Gareth….the North American.
I feel the need to write a blog entry on two things; the fantastic weekend I have just had and the noticeable North American influence on my life.
On Friday night I trekked to Haeundae for dinner. After some tasty Indian food I went for an eerie walk along the beach. The mist was rolling in from the ocean and engulfing the streets and shoreline. This had the effect of removing a definite horizon from the ocean which was really odd. It was kind of like the water dissipated into nothingness… There was some interesting musical performances along the promenade and a particularly good group of university age lads who were playing guitars, singing, rapping and drumming on some kind of traditional drum. I went on the long ride home hoping for a good nights sleep and to be woken by sunshine and not monsoon!
Waking to wonderful sunshine on Saturday I headed north again and a little further to Songjeong beach to meet Sam for a bit. I owed Sam the keys to my old apartment and it was a good excuse to catch up on some Changwon gossip. I’ve written about Songjeong beach before and I still rate it as one of the best in Busan. Less crammed, clear and clean-looking water and nice sand. I was supposed to head down to Gwanganli beach later (nice beach, atmosphere but to near the port to have clean water), but I was running short of time as I had to meet the same group of friends for my first baseball game.
I arrived just in time at Sajik Stadium to meet JP, Kyle and Brad. Fortunately they had arrived slightly earlier than myself and had picked up my ticket so I avoided a sweaty queue. the temperature was soaring as we entered the stadium and took up our seats. We loaded up on beers and food and settled down for what turned out to be an engrossing game. Sajik Stadium is home to the Lotte Giants, Busan’s finest (and only major league) team. Their guests were the LG Twins from Seoul. Lotte Giants are having an indifferent season and are a few games back from the playoff positions that they traditionally occupy. As we took photos, drank, ate and sweated Lotte accelerated into a 4-1 lead by the middle innings. The Twins however pulled it back to 4-4 with a big home-run in the 7th or 8th innings. The final innings were tense. Lotte fielded first and restricted the Twins to no further runs. Lotte then gradually loaded up the bases with a single and a couple of walks until a pinch hitter came in and dropped a lofted drive beyond the first baseman and importantly before the outfielders for a game wining single that allowed the man on third base to run home. I definitely enjoyed the game. I’d liken it to the excitement of a good 20/20 cricket game. Kyle’s atrocious attempts to garner TV time by dancing, JP’s chicken thievery from a box on the floor (tramp) and the home fans/teams antics (Inflated orange plastic bags on their heads, pimped out minis driving out new pitchers and the odd 5th inning stretch routines) all added to the occasion. After the baseball we all headed to Kyungsung University district for food, drinks and general revellery.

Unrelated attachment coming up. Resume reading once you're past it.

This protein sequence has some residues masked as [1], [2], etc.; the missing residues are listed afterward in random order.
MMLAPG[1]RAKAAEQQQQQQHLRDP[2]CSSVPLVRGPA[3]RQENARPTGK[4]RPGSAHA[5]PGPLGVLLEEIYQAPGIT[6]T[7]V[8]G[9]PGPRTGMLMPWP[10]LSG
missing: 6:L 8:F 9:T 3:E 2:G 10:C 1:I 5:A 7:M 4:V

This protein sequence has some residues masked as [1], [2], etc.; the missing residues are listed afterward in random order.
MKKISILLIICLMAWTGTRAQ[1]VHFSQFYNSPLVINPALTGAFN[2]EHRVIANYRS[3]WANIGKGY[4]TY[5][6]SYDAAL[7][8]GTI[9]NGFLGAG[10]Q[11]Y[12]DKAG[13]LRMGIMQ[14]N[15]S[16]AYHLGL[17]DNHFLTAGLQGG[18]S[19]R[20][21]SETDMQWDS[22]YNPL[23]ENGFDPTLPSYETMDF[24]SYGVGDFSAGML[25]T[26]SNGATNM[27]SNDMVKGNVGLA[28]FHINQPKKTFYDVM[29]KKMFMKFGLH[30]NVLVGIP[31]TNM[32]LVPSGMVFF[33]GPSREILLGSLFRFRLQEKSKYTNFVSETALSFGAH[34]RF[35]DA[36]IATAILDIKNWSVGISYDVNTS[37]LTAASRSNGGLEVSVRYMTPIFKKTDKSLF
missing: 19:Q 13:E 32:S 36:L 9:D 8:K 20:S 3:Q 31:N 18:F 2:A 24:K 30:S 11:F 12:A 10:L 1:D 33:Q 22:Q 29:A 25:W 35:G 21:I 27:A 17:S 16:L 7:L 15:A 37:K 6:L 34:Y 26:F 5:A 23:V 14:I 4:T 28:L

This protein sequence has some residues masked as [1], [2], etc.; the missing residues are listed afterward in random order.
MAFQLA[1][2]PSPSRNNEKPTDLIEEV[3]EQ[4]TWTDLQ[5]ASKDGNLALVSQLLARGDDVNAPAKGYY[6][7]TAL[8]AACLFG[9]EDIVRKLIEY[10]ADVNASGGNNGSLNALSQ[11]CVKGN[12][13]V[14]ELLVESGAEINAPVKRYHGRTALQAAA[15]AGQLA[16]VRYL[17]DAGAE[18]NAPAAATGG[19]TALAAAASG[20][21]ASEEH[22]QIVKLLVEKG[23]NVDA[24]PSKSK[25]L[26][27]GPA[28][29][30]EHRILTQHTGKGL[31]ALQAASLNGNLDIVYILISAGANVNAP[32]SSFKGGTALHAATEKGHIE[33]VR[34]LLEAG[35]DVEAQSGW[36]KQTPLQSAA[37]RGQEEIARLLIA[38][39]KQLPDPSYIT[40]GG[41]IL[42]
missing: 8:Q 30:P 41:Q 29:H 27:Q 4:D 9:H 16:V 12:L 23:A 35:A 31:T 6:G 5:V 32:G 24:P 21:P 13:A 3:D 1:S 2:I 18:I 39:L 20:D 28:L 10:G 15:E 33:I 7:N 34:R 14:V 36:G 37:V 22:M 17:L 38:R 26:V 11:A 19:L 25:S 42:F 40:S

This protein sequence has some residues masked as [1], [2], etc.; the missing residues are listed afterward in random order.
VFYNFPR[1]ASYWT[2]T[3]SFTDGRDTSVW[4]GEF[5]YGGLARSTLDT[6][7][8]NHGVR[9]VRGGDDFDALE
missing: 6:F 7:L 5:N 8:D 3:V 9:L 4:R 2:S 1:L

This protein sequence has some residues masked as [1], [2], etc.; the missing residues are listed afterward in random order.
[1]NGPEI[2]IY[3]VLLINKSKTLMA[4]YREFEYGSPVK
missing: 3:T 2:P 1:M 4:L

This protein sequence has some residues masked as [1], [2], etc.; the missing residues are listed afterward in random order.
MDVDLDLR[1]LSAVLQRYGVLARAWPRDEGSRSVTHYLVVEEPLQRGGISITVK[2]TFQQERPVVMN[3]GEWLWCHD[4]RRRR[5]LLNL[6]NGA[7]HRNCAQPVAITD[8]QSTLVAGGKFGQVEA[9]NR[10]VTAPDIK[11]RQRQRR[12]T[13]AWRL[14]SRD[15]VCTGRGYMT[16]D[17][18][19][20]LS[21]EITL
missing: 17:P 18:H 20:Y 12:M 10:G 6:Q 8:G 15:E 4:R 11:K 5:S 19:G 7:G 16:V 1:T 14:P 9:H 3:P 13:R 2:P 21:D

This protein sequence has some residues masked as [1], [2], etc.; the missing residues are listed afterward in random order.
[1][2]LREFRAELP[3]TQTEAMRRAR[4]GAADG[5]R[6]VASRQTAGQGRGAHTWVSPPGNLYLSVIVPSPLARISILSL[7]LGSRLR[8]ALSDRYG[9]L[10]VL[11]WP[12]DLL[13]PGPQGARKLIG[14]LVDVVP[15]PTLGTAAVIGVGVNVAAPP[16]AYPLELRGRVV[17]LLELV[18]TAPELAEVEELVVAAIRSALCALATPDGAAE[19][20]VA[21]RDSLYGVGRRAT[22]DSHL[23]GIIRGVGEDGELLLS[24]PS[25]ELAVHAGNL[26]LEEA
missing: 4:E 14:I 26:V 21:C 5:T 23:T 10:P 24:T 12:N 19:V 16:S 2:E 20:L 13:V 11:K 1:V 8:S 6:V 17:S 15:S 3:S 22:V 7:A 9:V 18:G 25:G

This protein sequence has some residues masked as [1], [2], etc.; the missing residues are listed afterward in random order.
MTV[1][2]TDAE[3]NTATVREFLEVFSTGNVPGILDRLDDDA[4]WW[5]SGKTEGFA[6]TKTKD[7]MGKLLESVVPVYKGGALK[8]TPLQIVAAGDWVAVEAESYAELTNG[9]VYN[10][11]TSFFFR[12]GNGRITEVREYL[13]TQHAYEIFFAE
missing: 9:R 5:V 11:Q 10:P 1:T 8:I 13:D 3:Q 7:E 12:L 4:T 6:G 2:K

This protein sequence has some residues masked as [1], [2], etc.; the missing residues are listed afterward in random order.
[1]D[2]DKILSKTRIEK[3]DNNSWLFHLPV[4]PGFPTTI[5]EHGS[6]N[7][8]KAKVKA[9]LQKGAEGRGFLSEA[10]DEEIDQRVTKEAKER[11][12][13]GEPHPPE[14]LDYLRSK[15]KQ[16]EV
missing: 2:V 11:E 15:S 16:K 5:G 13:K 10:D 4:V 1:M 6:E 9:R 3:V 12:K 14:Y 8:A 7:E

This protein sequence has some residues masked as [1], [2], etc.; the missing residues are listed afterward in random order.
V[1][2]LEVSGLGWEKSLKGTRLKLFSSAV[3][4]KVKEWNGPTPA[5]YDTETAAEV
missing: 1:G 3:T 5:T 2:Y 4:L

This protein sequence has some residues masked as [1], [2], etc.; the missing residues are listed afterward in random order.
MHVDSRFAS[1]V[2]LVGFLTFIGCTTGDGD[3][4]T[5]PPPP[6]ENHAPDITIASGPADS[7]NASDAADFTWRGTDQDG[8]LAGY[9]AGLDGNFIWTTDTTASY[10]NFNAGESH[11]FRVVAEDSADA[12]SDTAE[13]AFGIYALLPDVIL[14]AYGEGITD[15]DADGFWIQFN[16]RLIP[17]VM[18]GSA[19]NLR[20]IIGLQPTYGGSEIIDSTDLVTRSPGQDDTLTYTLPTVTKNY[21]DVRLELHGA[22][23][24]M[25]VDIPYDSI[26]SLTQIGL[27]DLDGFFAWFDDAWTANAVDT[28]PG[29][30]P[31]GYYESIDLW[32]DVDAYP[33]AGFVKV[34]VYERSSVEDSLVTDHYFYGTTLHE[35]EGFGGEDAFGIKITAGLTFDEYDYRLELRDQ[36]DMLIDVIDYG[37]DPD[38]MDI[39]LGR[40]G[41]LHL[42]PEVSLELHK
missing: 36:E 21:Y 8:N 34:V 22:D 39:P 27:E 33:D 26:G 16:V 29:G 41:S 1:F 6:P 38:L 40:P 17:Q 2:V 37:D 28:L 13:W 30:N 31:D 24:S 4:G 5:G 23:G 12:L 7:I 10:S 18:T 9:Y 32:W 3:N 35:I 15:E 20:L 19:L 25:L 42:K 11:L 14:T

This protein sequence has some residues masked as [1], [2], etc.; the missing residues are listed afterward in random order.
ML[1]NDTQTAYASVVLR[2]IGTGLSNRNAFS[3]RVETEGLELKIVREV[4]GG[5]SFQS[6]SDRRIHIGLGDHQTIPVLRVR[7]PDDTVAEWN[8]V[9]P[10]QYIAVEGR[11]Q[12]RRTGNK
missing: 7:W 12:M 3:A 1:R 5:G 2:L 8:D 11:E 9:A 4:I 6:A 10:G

After waking up in my crappy motel (I was too lazy to get a taxi to go home only to come back to this end of the city in the morning). I went for lunch with my friends and did a bit of emergency shopping for a clean t-shirt. I then went to meet one of my Korean friends on Haeundae beach for some needed chill-out time, catch-up and to tan my pasty English body. We ate some food and looked at a few bikes that I am considering buying (Pedal, not motor! Don’t worry Dad!). I then headed of to Namcheon to play some Ultimate Frisbee for a couple of hours and thus give me a sense of a healthy lifestyle after the weekends numerous indulgences and excesses.
As many people have noticed I am becoming quite American. Korea is heavily influenced by America. The popularity of American fast food chains, brands, style of car, sports and language is noticeable in day-to-day life. There are obvious historical reasons for this; close political and military ties are undoubtedly influential. It is evident the younger generation of Korea’s population are readily embracing the American culture. Starbucks, Baskin’ Robbins and McDonalds are crammed with teenage and twenty something Koreans.
As heavily as Korea influences my life I think North America is also beginning to affect me. Due to the Koreans preference for American “English” i often have to adapt my pronunciation, spelling and vocabulary to effectively teach and communicate. Thankfully, many of my Korean friends enjoy my mumbling English tones, but at school it is definitely easier all round and kind of expected that I drop my u’s, say soccer instead of football and trash/garbage instead of rubbish. Also, I now enjoy and appreciate basketball and baseball and I have started playing Ultimate frisbee which is undoubtedly a North American sport. It wouldn’t even surprise me if their natinal league is called the world championship…..! Fortunately, I am still resisting the Starbucks and Baskin’ Robbins trap!